Analogy, Textuality, and Materiality in the Medieval Studies Classroom (extended remix): Presented at Georgia State University, Atlanta, GA, 13 March, 2014

Here are the text and slides from a (successful!) job talk I gave at Georgia State. This is an expanded version of a previous roundtable presentation, and my goal was to demonstrate how my scholarship in medieval studies, rhetoric and composition, and the digital humanities informs my pedagogy and classrooom praxis. Thank you for the opportunity to come and speak with you today about my work as a teacher and scholar working in digital composition studies, medieval studies, and the digital humanities. Before I get into my talk, “Analogy, Textuality, and Materiality in the Medieval Studies Classroom,” I’d like to give you a brief overview of my background, to provide some context for the work I’ll be discussing. As a collaborator on the <emma>/Marca project, through my work with Hybrid Pedagogy, and as a Brittain postdoctoral fellow and then Assistant Director of Writing and Communication at Georgia Tech, I’ve developed and run workshops, bootcamps, orientation programs, and faculty professional development seminars focused on various permutations of “best practices for teaching with technology.” During the discussion period following my presentation, I am happy to talk about that experience and my approach to teaching in situations where the students are in fact my colleagues, or even my supervisors, and how I approach issues regarding resistance to technology in such settings. During my talk, however, I am going to keep the focus on my work with undergraduates in one of my own classes, a literature class. In doing so, I want to demonstrate how I might work with those of you who are interested in doing so, to use technology to adapt and scale...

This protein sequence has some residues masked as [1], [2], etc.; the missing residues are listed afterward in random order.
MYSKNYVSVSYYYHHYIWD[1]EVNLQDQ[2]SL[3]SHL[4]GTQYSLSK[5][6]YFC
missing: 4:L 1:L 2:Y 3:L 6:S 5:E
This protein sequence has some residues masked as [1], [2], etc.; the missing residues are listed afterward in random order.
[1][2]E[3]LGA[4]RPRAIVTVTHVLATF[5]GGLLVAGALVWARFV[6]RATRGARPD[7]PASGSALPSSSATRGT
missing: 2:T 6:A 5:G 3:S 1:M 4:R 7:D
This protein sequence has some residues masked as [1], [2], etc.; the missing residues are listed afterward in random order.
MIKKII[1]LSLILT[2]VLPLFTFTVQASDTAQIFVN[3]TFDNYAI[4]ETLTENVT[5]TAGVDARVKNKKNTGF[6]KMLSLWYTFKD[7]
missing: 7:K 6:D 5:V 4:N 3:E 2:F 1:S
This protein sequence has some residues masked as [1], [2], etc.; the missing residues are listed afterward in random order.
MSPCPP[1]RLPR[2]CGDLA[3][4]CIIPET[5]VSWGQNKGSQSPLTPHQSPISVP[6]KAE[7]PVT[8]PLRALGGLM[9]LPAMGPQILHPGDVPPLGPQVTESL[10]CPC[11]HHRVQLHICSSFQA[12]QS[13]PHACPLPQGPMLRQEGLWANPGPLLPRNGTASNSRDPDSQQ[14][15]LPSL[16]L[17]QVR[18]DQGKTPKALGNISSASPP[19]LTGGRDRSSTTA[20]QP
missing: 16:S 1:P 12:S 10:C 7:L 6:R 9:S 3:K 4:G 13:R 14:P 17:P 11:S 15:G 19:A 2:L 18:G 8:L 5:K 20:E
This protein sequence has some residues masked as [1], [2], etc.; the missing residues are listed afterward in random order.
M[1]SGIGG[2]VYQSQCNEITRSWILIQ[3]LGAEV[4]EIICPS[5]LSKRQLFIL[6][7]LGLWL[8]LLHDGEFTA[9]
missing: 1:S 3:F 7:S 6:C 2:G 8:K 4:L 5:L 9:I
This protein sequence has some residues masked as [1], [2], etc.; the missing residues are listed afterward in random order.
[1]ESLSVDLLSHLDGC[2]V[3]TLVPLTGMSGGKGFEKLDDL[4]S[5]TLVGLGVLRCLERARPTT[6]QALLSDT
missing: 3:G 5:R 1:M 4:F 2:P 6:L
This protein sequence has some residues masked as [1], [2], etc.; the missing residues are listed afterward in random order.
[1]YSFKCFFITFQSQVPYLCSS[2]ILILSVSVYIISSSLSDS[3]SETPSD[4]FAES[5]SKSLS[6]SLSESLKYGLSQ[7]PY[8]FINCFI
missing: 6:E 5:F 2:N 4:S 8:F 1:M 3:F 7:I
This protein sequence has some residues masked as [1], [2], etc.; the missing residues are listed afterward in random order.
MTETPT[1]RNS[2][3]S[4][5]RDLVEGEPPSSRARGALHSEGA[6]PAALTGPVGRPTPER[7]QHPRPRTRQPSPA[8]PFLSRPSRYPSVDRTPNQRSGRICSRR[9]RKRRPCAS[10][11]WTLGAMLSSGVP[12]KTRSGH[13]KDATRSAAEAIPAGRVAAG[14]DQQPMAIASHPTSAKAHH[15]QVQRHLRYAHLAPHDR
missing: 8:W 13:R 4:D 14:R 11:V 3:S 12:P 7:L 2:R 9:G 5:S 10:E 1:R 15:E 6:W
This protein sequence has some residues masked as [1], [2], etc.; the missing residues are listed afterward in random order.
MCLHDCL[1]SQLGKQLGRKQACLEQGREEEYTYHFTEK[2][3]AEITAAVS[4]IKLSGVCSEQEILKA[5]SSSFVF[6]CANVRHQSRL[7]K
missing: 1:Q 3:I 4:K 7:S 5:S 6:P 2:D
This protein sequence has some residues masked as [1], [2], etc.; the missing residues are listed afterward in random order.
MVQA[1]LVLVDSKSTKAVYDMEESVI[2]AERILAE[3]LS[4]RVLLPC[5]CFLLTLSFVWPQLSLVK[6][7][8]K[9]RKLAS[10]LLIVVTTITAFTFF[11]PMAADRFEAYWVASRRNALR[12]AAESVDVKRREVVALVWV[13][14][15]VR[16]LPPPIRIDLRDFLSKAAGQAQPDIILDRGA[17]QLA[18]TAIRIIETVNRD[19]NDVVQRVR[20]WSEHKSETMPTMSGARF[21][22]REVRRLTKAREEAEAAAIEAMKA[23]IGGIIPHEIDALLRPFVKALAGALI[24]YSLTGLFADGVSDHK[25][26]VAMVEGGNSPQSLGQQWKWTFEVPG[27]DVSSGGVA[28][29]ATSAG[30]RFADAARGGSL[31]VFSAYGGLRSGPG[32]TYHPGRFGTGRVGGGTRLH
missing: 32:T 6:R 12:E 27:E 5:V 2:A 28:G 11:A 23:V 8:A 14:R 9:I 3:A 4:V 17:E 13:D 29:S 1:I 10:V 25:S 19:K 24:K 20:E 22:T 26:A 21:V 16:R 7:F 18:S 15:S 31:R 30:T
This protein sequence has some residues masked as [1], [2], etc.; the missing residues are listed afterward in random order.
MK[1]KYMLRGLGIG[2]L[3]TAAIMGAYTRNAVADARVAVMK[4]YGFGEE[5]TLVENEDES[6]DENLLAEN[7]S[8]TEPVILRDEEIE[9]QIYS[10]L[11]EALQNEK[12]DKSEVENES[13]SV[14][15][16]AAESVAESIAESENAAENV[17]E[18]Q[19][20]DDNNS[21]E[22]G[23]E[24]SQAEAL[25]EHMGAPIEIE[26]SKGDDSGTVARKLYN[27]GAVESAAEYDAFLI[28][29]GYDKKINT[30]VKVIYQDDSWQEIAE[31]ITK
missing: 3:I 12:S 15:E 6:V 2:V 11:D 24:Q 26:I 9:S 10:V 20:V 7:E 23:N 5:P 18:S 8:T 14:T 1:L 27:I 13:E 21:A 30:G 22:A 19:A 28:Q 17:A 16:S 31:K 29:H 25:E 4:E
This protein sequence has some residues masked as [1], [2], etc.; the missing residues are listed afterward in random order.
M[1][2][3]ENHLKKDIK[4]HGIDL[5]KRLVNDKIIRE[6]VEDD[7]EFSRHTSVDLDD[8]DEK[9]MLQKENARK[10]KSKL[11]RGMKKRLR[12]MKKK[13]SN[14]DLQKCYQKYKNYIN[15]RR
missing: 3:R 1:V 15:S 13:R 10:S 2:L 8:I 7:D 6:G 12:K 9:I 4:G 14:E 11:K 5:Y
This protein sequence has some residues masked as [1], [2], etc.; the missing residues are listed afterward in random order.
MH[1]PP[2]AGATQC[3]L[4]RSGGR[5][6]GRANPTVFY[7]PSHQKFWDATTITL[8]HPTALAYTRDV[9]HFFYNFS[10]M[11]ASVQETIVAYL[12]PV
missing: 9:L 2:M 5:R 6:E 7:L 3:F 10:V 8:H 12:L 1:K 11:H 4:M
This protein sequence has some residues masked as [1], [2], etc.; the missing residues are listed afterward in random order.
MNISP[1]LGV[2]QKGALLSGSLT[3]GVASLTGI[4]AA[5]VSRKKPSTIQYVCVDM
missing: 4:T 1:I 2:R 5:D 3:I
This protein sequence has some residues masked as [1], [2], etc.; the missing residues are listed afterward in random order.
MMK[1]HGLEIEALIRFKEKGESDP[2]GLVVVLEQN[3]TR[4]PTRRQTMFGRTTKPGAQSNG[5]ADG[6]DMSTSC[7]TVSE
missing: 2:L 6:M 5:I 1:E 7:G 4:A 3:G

Intellectual Property, Privacy, and Open Access Policy: Presented at the 4Cs, Indianapolis, IN, 19 March, 2014

This was my contribution to the workshop, “From Emma to Marca: Technology and Pedagogy in a Decade of Open Source Writing Software Development,” organized by Christy Desmet for the 2014 Conference on College Composition and Communication. I’ve revised the title a bit here to reflect more accurately the final contents of my brief talk.     My contribution continues our conversation about big picture issues of open source development, trying to answer the question, “What do we gain by bringing this sort of educational technology development in house, rather than outsourcing it to–mostly–corporate developers of proprietary software?” And my answer to that question is, “We acquire more control over our personal data and intellectual property.” To begin, I would like to consider the obvious questions involved in a decision whether to adopt a given technology in any class. As Ron and Sara demonstrated in their overview of the <emma>/Marca development process, when teachers and program administrators are involved in the development process, we aren’t just asking these questions, we also acquire a lot more control over the answers. This shift, from tech consumer to tech creator, mirrors to some extent the shift we are encouraging our students to make, from passive readers or content consumers to active readers and authors. And, like our students, when we began looking at the world from this new perspective, we realized that, in addition to the obvious questions everyone always asks, we also needed to begin thinking about a different set of questions that are equally relevant to our ethos as writers, teachers, and makers. In April of last year, the New York Times...
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